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Why, as a journalist, do I have to fear that what I do isn't valued enough in this world? Why do I have to go to work thinking, "If I don't give my 110 percent every day, might my job be in jeopardy?" Why am I not surprised when another round of journalists are let go from their jobs because money is tight? It happened again today. Yesterday five reporters and photographers had a job. Today they're without. That fact sat on my heart today, like a heavy dumbbell on my soul that wouldn't let me breathe without quivering or sigh without feeling like my breath needed to escape. I still have my job, but when will it be my turn? Every day, I write stories that concern me, move me, make me cry, make me angry, generate more questions and so on. I don't always love what I do or what I write about, but I love that I can inform people what's really going on and let them choose how to respond. What would this world be without factual, accurate news reported by professionals deeply invested in what they do? At this rate, what will this world be without it?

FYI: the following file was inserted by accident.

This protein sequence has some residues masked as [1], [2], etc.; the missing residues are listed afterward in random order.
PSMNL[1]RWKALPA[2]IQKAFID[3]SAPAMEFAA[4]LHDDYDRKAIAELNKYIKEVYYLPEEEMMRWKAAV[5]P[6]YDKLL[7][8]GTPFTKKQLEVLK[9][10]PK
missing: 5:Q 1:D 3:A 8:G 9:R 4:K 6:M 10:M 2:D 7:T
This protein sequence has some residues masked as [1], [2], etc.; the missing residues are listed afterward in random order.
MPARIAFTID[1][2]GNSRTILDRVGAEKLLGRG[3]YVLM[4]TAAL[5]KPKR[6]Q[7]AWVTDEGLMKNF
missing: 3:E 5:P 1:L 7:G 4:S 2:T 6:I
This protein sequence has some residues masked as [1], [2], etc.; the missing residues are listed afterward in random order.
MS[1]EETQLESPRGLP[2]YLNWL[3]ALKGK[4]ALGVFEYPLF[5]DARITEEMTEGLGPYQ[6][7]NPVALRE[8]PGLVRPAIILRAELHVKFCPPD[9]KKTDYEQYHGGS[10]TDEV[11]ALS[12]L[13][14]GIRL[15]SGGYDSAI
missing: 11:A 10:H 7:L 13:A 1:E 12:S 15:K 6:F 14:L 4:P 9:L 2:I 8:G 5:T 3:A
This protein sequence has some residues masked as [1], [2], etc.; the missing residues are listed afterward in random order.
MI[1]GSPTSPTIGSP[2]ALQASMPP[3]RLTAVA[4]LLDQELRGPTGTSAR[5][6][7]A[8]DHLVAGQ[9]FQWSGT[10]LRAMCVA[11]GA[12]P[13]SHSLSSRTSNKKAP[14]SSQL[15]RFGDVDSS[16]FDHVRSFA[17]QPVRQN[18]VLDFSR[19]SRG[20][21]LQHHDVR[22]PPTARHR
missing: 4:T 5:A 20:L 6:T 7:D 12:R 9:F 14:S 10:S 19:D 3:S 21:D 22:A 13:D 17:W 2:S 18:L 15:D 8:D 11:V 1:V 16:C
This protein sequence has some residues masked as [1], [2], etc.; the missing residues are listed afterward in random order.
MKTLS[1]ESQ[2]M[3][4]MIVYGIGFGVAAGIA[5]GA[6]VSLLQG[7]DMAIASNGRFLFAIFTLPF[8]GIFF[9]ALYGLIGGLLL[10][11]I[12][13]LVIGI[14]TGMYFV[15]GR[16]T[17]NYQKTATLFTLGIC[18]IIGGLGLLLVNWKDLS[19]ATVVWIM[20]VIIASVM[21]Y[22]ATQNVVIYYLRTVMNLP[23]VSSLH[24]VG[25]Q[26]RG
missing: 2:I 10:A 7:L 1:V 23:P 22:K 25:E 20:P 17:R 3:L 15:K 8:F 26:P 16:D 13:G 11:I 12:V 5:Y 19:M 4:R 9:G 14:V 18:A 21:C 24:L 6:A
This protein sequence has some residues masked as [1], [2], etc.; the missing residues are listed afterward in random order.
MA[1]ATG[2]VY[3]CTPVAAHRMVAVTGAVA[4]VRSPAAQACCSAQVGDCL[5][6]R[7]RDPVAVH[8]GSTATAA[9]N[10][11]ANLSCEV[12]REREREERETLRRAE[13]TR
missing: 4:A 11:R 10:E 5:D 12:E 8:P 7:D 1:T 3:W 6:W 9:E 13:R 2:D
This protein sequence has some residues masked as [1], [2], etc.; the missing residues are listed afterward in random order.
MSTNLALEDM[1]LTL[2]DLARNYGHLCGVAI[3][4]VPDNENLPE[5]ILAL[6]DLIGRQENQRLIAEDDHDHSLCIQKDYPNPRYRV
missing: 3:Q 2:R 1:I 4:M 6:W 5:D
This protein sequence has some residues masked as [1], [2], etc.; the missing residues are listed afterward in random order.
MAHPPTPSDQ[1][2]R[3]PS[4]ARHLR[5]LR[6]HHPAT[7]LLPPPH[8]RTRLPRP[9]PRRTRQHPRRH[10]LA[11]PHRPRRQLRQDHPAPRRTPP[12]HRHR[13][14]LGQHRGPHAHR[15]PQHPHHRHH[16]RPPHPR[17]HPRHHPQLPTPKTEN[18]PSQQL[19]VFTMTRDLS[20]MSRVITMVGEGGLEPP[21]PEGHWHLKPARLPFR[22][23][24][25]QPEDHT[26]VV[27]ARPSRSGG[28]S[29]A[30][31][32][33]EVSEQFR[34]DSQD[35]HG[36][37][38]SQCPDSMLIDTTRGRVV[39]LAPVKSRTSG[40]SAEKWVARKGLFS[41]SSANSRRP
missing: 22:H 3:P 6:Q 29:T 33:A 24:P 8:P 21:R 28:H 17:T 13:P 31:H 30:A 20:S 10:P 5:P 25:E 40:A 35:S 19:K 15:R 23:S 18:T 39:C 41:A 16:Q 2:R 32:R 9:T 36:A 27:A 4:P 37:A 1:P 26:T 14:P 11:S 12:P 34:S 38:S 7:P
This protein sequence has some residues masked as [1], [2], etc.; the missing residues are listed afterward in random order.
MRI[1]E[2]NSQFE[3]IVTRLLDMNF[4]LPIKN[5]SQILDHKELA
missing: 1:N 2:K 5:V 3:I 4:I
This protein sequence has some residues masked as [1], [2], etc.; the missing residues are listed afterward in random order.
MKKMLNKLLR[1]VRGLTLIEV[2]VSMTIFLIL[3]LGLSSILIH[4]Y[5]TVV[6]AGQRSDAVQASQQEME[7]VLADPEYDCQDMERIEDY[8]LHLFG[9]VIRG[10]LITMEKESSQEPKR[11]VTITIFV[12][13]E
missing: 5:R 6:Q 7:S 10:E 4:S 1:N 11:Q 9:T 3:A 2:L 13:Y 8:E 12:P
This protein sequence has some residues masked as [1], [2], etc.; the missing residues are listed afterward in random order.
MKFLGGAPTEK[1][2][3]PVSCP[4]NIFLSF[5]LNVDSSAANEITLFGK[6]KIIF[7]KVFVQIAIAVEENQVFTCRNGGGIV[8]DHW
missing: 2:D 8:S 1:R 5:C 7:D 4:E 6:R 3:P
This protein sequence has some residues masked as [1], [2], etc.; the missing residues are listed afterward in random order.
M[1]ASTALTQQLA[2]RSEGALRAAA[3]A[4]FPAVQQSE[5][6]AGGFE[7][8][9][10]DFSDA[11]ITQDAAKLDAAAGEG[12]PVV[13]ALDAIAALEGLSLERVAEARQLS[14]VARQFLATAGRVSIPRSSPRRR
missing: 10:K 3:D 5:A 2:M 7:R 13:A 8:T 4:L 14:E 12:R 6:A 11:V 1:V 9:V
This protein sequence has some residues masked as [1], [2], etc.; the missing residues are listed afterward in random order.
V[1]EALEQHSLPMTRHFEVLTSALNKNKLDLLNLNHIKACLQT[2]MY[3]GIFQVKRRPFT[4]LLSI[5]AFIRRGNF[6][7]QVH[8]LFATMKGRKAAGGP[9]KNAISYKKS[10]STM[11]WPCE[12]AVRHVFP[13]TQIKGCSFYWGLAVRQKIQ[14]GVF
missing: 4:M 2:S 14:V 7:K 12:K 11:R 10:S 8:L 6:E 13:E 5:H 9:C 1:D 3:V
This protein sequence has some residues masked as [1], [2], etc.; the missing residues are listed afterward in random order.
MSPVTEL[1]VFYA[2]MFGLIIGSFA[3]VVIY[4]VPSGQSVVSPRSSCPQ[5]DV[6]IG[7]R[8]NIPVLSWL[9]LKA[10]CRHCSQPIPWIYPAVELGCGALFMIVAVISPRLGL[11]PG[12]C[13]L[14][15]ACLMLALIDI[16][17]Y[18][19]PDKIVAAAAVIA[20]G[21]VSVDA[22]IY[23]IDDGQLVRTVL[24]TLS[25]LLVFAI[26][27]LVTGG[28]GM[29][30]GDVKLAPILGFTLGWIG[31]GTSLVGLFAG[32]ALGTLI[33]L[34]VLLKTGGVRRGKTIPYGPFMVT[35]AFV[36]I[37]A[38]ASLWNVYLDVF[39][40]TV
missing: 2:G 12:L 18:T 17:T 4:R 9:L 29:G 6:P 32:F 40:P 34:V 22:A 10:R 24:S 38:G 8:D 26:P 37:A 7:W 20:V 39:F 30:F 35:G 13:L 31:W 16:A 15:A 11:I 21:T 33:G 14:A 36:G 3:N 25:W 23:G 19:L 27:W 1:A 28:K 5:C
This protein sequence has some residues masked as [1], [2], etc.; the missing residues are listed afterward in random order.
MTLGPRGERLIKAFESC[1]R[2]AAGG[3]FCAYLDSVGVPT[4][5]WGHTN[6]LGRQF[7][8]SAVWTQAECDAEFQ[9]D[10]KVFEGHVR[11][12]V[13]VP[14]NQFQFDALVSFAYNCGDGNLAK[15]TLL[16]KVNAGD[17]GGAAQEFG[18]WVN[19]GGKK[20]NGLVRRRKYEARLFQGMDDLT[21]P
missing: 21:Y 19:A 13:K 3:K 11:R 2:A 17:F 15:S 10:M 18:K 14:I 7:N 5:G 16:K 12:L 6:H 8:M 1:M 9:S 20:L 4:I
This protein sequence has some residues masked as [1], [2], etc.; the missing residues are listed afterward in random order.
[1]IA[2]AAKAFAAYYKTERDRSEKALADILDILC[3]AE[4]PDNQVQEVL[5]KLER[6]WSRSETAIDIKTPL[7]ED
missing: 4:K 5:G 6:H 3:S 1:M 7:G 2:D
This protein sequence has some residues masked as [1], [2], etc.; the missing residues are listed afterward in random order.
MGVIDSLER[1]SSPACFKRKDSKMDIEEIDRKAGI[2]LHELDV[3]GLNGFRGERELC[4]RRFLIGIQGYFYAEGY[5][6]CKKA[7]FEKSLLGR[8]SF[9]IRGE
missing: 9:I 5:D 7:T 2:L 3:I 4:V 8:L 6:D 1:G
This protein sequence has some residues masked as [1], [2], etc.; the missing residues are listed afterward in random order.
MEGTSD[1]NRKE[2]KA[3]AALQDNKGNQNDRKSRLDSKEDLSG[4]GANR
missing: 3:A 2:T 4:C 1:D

As I drove home, sitting in stop-and-go traffic, watching the sun set behind the Flatirons, I came to peace with the fact that I don't have control over who's or what's next. All I can do is give 110 percent whenever I can, whether that's no days in a week or every day. My job does not define me. My job is not my sole identity. Until it's me who gets the layoff email, I'll be over here typing away, dreaming of whatever adventure awaits — on the clock or off. 

1 comment

  1. Losing a job can be awful, but also "liberating." Many people have found hidden talents they know they didn't have, forced to take the initiative. Kind of like "making your own reality."



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